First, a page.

Shares of Entera Bio Ltd. (NASDAQ:ENTX), a lightly traded Israeli drug delivery specialist, fell 27% on May 21 after the company said an ongoing phase II trial of its oral parathyroid hormone (PTH) candidate in osteoporosis patients found the two lowest doses tested demonstrated "suboptimal increases" in P1NP, an important biomarker of bone formation. The doses "likely do not warrant further clinical advancement" after the completion of the trial, the company said. The third dose tested, 1.5 mg, fared better in the interim analysis, though the maximum efficacious dose has not yet been achieved, the company said.
"We continue to be strong believers in this program, given the totality of the data we have generated to date, particularly with the highest 1.5-[mg] dose and the significant unmet market need for an oral therapy that rebuilds bone," said Adam Gridley, CEO of the Jerusalem-based company.
Entera appointed Gridley to lead the company in August 2019, after successfully negotiating a deal to merge Histogenics Corp., where he was president and CEO, with Ocugen Inc. The company established a U.S. office in Boston in November 2019.
PTH has been approved in the U.S. in injectable form for more than a decade. Eli Lilly and Co.'s daily subcutaneous (sc) injectable, Forteo (teriparatide), was the first FDA-approved anabolic agent for the treatment of osteoporosis and continues to lead sales in the category, with $1.4 billion in 2019 global revenue. Radius Health Inc.'s Tymlos (abaloparatide), another once-daily sc injectable PTH analogue, which won FDA approval in mid-2017, logged full-year 2019 net sales of $173.3 million. But despite successes, the products face challenges, especially from payers who have tended to restrict their use to later lines of therapy over cost and a 24-month lifetime limit on use.
With its oral formulation of PTH, EB-613, Entera is looking for advantage in delivering an orally available alternative that reduces treatment and cost burdens vs. injectable forms of PTH. It will face challenges on that path from competitors developing biosimilar PTH analogues, which could help on the cost front, and patch-based formulations, which could address convenience. Interim data from the phase II study could help the company move closer to realizing those goals.
In the interim data drawn from half the trial's participants, Entera said that relative to a placebo, investigators saw EB-613 deliver statistically significant effects on P1NP after one month of treatment (p<0.001) and meaningful increases at months two and three of treatment.
Of the 80 patients enrolled in the study so far, results from 72 patients that had completed their three-month treatment visits were available, the company said. Two months into the study, participating women with osteoporosis who received a 1.5-mg dose of EB-613 saw a 18.6% change from baseline in P1NP, as compared to a 5.4% change from the 1-mg dose, a 3.4% change on the 0.5-mg dose and a 0.2% change in the placebo arm. At three months, only the 1.5-mg dose appeared to differentiate itself, with a 13.2% mean change from baseline.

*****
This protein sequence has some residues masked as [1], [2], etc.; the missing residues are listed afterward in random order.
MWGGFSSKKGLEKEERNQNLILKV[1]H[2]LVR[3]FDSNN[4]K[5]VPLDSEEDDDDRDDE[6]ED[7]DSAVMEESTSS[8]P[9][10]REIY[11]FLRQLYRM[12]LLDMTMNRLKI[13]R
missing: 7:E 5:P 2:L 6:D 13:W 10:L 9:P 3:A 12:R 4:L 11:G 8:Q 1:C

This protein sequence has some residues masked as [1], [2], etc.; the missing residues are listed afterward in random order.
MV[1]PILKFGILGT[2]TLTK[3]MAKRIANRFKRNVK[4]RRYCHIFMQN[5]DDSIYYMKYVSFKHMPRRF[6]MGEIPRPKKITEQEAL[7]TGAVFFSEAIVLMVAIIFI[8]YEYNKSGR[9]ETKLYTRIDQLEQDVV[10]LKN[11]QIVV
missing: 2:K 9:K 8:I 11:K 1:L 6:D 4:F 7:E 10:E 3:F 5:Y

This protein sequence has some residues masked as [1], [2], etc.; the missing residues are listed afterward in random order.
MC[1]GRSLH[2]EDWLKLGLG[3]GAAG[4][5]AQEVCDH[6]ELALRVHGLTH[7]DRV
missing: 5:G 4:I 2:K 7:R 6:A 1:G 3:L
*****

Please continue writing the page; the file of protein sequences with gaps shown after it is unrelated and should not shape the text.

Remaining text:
Now, a planned analysis of six-month bone mineral density data lies just ahead in the third quarter, an important milestone for the company in light of management's belief that the FDA may allow it to use that measure as the primary efficacy endpoint for a phase III trial instead of a fracture endpoint. Those data, if positive, will inform how it moves ahead with clinical development of EB-613, including the design of a planned phase III study, which it has targeted for 2021 or 2022, Gridley said.
At March 31, Entera had cash and cash equivalents of $13.3 million, compared to $15.2 million at the end of 2019. It said it's now evaluating changes to its operating plan based on the new EB-613 data and expects an operating loss of about $10 million for 2020, subject to the impact of COVID-19 and the further evaluation of the phase II results. Its current cash position will be sufficient to fund company operations into the second quarter of 2021, it said.
The company is also working on EB-612, an oral PTH candidate that it said could be used to support the initiation of a phase IIb or phase III trial in patients with hypoparathyroidism in 2021. In that indication, Entera's team has identified its key competitor as Takeda Pharmaceutical Co. Ltd.'s Natpara, an injectable bioengineered recombinant form of PTH (1-84), which was approved by the FDA in January 2015 and conditionally approved by the EMA in April 2017.
Because Natpara has been granted orphan drug status for hypoparathyroidism by the FDA and, as the first approved product for the indication, secured market U.S. exclusivity through January 2022 and later in the EU, Entera would only be able to obtain regulatory approval for EB-612 prior to then if its team demonstrated the oral medicine’s clinical superiority over Natpara or that it otherwise makes a major contribution to patient care. In 2019, Natpara was recalled in the U.S. due to product format issues. In January, Takeda told patients that "additional testing and potential device modifications will likely cause more than a year’s delay" in making the product available to them again.